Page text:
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When her endometriosis flares up, “it feels like a T-rex in my abdomen trying to claw his way out,” said Lyndsey Crosbie.
And that’s why, when the disorder is at its worst, the Dearborn woman needs painkillers.
But last year, when Crosbie, a doctoral candidate in physical therapy, stopped by her pharmacy to pick up a new prescription for Celebrex, her insurance initially denied her coverage. She was instructed to try at least a half-dozen less expensive medications first, a process known as step therapy.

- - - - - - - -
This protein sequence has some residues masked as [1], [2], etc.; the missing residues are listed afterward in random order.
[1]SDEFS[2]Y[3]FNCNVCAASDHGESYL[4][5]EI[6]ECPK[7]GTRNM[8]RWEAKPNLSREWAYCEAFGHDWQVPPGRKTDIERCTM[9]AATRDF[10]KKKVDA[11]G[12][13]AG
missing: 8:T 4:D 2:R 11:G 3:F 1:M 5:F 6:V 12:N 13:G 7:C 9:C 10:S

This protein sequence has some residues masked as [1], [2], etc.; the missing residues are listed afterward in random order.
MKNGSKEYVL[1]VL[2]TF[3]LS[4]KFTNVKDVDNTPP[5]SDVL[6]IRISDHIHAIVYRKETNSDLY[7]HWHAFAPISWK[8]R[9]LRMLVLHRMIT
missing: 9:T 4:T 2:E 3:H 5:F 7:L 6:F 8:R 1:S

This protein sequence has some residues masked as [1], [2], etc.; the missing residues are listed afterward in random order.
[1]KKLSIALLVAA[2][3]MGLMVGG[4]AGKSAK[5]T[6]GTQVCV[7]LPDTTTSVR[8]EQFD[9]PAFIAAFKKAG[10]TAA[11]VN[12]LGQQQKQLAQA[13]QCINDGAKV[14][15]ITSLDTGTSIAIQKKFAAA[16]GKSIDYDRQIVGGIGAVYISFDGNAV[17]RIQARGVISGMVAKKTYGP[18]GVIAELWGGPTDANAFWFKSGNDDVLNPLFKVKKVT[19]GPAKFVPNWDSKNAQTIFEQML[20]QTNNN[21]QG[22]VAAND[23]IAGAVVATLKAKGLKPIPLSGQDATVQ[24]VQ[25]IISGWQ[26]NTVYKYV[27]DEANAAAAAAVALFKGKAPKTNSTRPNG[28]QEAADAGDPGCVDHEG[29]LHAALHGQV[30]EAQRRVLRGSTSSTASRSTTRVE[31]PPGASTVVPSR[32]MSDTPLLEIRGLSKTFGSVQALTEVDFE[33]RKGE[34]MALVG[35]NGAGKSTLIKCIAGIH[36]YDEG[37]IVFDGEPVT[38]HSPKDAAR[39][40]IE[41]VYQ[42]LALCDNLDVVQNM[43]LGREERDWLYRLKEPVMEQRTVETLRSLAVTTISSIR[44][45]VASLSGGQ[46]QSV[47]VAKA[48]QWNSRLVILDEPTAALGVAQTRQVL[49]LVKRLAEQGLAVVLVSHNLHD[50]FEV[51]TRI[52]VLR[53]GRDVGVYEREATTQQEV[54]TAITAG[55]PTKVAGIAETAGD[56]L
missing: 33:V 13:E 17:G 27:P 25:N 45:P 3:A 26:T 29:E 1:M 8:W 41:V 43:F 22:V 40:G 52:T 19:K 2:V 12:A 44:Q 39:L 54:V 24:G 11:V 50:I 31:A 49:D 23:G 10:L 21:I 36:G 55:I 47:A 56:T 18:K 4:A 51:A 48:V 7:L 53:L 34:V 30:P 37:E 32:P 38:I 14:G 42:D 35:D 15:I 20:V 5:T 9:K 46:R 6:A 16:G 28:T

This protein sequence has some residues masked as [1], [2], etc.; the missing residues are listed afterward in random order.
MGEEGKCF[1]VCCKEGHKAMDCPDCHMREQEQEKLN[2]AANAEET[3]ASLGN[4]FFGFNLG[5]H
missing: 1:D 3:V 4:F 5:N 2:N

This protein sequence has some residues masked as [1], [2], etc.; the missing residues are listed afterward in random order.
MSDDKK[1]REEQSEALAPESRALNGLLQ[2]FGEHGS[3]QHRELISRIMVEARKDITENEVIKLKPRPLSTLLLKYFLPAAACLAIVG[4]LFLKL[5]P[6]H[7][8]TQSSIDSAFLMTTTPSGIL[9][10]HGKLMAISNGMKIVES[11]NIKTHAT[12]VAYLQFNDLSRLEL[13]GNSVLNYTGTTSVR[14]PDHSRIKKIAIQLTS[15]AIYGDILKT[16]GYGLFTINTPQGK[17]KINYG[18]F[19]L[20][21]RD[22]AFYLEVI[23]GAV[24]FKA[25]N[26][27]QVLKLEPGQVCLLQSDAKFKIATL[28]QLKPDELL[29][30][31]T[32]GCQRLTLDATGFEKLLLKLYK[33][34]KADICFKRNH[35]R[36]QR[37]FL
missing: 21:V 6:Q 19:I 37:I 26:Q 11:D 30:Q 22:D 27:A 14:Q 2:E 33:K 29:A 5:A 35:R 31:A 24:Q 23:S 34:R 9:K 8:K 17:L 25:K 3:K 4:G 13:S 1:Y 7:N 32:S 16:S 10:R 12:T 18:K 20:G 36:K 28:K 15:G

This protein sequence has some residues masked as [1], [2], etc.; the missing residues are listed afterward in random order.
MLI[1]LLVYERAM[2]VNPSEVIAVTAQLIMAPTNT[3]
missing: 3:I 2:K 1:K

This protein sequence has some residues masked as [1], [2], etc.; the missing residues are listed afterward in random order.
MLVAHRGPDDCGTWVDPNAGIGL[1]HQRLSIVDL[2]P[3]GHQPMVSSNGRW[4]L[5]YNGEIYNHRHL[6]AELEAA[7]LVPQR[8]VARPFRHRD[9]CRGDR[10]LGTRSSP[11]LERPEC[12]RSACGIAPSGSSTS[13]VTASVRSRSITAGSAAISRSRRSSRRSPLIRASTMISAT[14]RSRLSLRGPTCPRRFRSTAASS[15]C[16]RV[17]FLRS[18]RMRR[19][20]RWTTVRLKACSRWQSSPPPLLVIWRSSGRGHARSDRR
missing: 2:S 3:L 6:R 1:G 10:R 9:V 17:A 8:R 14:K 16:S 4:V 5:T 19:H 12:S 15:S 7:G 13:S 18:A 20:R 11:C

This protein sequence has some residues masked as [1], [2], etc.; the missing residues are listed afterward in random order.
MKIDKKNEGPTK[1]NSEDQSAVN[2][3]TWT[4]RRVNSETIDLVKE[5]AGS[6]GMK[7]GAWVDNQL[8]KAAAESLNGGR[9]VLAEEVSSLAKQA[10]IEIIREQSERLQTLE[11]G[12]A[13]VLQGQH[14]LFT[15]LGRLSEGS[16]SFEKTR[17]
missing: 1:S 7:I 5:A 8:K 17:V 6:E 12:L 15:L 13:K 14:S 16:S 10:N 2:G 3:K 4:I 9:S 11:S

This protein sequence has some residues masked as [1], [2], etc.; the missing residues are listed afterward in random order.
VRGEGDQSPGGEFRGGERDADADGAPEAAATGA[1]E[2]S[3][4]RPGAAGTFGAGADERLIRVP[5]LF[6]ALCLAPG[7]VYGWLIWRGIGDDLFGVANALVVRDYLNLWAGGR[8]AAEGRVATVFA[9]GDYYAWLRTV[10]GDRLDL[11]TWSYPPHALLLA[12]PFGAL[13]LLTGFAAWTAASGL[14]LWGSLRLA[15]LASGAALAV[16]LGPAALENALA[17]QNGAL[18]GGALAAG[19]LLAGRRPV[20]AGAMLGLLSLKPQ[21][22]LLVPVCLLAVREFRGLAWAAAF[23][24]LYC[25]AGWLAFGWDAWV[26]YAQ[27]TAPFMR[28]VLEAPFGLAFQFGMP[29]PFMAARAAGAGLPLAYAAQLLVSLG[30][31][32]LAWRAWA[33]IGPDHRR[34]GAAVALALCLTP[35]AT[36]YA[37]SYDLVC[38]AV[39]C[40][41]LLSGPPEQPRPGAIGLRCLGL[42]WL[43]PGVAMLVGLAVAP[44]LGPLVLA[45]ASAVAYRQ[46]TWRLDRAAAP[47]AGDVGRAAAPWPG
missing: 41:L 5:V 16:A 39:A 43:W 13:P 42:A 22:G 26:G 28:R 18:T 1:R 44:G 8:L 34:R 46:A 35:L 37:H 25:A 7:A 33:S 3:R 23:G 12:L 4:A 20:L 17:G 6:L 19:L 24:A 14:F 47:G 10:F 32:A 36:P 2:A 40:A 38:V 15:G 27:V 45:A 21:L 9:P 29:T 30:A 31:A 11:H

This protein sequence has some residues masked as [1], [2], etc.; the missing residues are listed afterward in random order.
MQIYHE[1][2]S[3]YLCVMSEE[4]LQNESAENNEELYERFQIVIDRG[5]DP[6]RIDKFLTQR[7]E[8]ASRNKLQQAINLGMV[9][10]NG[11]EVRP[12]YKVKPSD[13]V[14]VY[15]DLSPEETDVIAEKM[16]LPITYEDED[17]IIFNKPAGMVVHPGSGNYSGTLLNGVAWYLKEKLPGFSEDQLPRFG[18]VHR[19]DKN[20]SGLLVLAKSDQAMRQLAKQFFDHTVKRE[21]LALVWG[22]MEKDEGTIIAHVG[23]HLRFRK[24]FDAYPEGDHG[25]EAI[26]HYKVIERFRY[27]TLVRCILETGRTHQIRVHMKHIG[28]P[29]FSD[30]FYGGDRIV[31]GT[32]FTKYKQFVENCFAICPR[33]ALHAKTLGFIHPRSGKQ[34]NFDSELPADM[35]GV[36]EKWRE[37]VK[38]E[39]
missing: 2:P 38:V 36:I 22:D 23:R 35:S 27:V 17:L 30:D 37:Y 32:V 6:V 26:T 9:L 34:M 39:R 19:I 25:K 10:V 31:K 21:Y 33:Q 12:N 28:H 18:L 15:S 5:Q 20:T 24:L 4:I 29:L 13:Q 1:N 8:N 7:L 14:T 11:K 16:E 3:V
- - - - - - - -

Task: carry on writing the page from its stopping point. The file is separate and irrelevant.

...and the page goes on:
But Crosbie’s doctor had prescribed her Celebrex specifically, trying to sidestep allergic reactions she had developed to the other drugs.
She scanned the list, startled that her insurer would second-guess her doctor’s medical expertise.
“Every single option — I’m allergic to it,” said Crosbie, 33. “I’m like ‘Did you guys even pay attention?’”
Now, some doctors want Michigan’s law changed to limit or at least dramatically speed up, the process called prior authorization, an insurance requirement by which doctors must receive prior approval for services or medications before a patient’s insurer will cover them.